From hard to buy gold errors to errors on popular collector coins, this year I had the privilege of seeing many of them at the American Numismatic Association World’s Fair Of Money Aug. 16-20 in suburban Chicago. For a greater part of each day, I spent considerable time sitting behind the Combined Organizations Of Numismatic Error Collectors of America’s club table explaining to folks what kind of errors and varieties they brought for review. I also scrounged the floor to find a few neat errors and varieties to shoot photographs of.
While everything I shot cannot be shown here, there were a few coins that stood out as pretty neat to me that I thought I’d share with readers. Those who read my articles know that I love clashed dies so it shouldn’t be any surprise that I found a few to shoot.
While clashes are certainly no stranger to Kennedy half dollars, I had never seen one on a 1970-D half, which most collectors know (or should know) were only released to collectors in official government mint sets. For this reason, errors for this date are rare. Dennis Mize of Arizona had a couple at his table that boasted very strong clash marks on both the obverse and reverse. The strongest area shows portions of the eagle’s feathers, stars and rays from the reverse impressed into the obverse in front of Kennedy’s profile.
Seeing my interest in this coin, Mize pulled another clashed die variety from his case and suggested I might like to look at it too. Hearing him mention that it was on a 3-cent piece I at first thought “ho hum, who cares, show me a 3-cent piece without a clash” but this one surprised me. Not only did it turn out to be very strong on the reverse, but the dies were also rotationally misaligned enough during the clash for the lines in the shield on the obverse to be impressed into the reverse in a diagonal position in relation to the reverse design. Clashed dies occur when a planchet fails to be fed into the coining area during a press cycle and they clash or smash into each other, impressing portions of each die’s design into the opposing die.
Robert Lawson of Ohio went cherry-picking on the bourse and in short order found a brilliant uncirculated 1956-D Washington quarter with a D over Inverted D Repunched Mintmark. This one is listed by CONECA as RPM-001 and in the Cherrypickers’ Guide To Rare Die Varieties by Bill Fivaz and J.T. Stanton as FS-501.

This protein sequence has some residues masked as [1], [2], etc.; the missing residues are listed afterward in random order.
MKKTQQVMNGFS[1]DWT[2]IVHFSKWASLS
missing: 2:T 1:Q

James Kropp of Illinois brought a 1941-D dime that sported a doubled die obverse and reverse graded by Numismatic Guaranty Corp. as MS-66 with full split bands. It was a beauty that I just had to shoot. The doubling shows best on the date, designer’s initials and IN GOD WE TRUST. It is listed in the CPG as FS-101.
Yours truly got a chance to go out and do a bit of cherry-picking (something I rarely have time to do) and found a nice Professional Coin Grading Service graded Proof-67 1964 Kennedy half dollar that was attributed as being the Accented Hair variety, but also bore a beautiful tripled die obverse that CONECA has listed as DDO-022, but was not noted on the holder. The strongest doubling on this coin is on IN GOD WE TRUST while tripling is evident on the foot of the “4” of date. This one just missed making it into the next edition of the CPG, but will go into the one to follow.
Very few folks brought any striking or planchet errors to the table, but one highlight that I got to shoot was a 1915-S Panama-Pacific gold dollar that was struck through some kind of elongated scrap on the reverse. One might argue that this is not a major error, but it is a gold commemorative coin and it might be the only error that got out for the type.
Ken Potter is the official attributer and lister of world doubled dies for the Combined Organizations of Numismatic Error Collectors of America and for the National Collector’s Association of Die Doubling. He privately lists U.S. doubled dies and other collectible variety types on both U.S. and world coins in the Variety Coin Register. For more information on either of these clubs, or to learn how to get a variety listed in the Variety Coin Register, send a self-addressed, stamped business-size envelope and 61 cents to Ken Potter, P.O. Box 760232, Lathrup Village, MI 48076 0232. Contact Ken via email at Kpotter256@aol.com, or visit his Educational Image Gallery located at: www.koinpro.com.